One of the main reasons for using XPath is when you don’t have a suitable id or name attribute for the element you wish to locate. You can use XPath to either locate the element in absolute terms (not advised), or relative to an element that does have an id or name attribute. XPath locators can also be used to specify elements via attributes other than id and name.

Absolute XPaths contain the location of all elements from the root (html) and as a result are likely to fail with only the slightest adjustment to the application. By finding a nearby element with an id or name attribute (ideally a parent element) you can locate your target element based on the relationship. This is much less likely to change and can make your tests more robust.

Since only xpath locators start with “//”, it is not necessary to include the xpath= label when specifying an XPath locator.

     <form id="loginForm">
      <input name="username" type="text" />
      <input name="password" type="password" />
      <input name="continue" type="submit" value="Login" />
      <input name="continue" type="button" value="Clear" />
  • xpath=/html/body/form[1] (3) - Absolute path (would break if the HTML was changed only slightly)
  • //form[1] (3) - First form element in the HTML
  • xpath=//form[@id='loginForm'] (3) - The form element with attribute named ‘id’ and the value ’loginForm’
  • xpath=//form[input/@name='username'] (3) - First form element with an input child element with attribute named ’name’ and the value ‘username’
  • //input[@name='username'] (4) - First input element with attribute named ’name’ and the value ‘username’
  • //form[@id='loginForm']/input[1] (4) - First input child element of the form element with attribute named ‘id’ and the value ’loginForm’
  • //input[@name='continue'][@type='button'] (7) - Input with attribute named ’name’ and the value ‘continue’ and attribute named ’type’ and the value ‘button’
  • //form[@id='loginForm']/input[4] (7) - Fourth input child element of the form element with attribute named ‘id’ and value ’loginForm’

These examples cover some basics, but in order to learn more, the following references are recommended:

There are also a couple of very useful Firefox Add-ons that can assist in discovering the XPath of an element:

This is a simple method of locating a hyperlink in your web page by using the text of the link. If two links with the same text are present, then the first match will be used.

    <p>Are you sure you want to do this?</p>
    <a href="continue.html">Continue</a> 
    <a href="cancel.html">Cancel</a>
  • link=Continue (4)
  • link=Cancel (5)

Locating by DOM

The Document Object Model represents an HTML document and can be accessed using JavaScript. This location strategy takes JavaScript that evaluates to an element on the page, which can be simply the element’s location using the hierarchical dotted notation.

Since only dom locators start with “document”, it is not necessary to include the dom= label when specifying a DOM locator.

     <form id="loginForm">
      <input name="username" type="text" />
      <input name="password" type="password" />
      <input name="continue" type="submit" value="Login" />
      <input name="continue" type="button" value="Clear" />
  • dom=document.getElementById('loginForm') (3)
  • dom=document.forms['loginForm'] (3)
  • dom=document.forms[0] (3)
  • document.forms[0].username (4)
  • document.forms[0].elements['username'] (4)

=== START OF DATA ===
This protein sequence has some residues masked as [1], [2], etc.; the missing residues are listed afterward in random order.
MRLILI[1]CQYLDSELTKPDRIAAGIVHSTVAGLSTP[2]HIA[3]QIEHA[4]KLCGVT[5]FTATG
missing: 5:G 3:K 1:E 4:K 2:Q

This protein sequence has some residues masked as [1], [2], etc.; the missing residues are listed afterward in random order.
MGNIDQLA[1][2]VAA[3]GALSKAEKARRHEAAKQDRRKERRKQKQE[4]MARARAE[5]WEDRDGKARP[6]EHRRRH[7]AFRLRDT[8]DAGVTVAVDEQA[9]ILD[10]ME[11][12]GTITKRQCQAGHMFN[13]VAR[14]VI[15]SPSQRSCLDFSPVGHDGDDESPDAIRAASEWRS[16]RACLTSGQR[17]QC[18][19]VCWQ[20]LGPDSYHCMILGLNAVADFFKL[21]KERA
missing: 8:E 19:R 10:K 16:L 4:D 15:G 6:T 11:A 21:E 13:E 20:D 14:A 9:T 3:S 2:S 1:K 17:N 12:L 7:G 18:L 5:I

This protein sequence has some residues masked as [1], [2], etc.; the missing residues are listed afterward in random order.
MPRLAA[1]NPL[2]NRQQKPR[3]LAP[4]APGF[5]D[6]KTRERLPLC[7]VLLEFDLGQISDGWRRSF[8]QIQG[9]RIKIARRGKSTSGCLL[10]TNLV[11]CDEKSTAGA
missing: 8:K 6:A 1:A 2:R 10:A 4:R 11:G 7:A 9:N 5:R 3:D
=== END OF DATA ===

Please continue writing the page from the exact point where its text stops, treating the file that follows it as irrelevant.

• document.forms[0].elements[0] (4)
  • document.forms[0].elements[3] (7)

You can use Selenium itself as well as other sites and extensions to explore the DOM of your web application. A good reference exists on W3Schools.

Locating by CSS

CSS (Cascading Style Sheets) is a language for describing the rendering of HTML and XML documents. CSS uses Selectors for binding style properties to elements in the document. These Selectors can be used by Selenium as another locating strategy.

     <form id="loginForm">
      <input class="required" name="username" type="text" />
      <input class="required passfield" name="password" type="password" />
      <input name="continue" type="submit" value="Login" />
      <input name="continue" type="button" value="Clear" />
  • css=form#loginForm (3)
  • css=input[name="username"] (4)
  • css=input.required[type="text"] (4)
  • css=input.passfield (5)
  • css=#loginForm input[type="button"] (7)
  • css=#loginForm input:nth-child(2) (5)

For more information about CSS Selectors, the best place to go is the W3C publication. You’ll find additional references there.

Implicit Locators

You can choose to omit the locator type in the following situations:

  • Locators without an explicitly defined locator strategy will default to using the identifier locator strategy. See Locating by Identifier_.

  • Locators starting with “//” will use the XPath locator strategy. See Locating by XPath_.

  • Locators starting with “document” will use the DOM locator strategy. See Locating by DOM_

Matching Text Patterns

Like locators, patterns are a type of parameter frequently required by Selenese commands. Examples of commands which require patterns are verifyTextPresent, verifyTitle, verifyAlert, assertConfirmation, verifyText, and verifyPrompt. And as has been mentioned above, link locators can utilize a pattern. Patterns allow you to describe, via the use of special characters, what text is expected rather than having to specify that text exactly.

There are three types of patterns: globbing, regular expressions, and exact.

Globbing Patterns

Most people are familiar with globbing as it is utilized in filename expansion at a DOS or Unix/Linux command line such as ls *.c. In this case, globbing is used to display all the files ending with a .c extension that exist in the current directory. Globbing is fairly limited.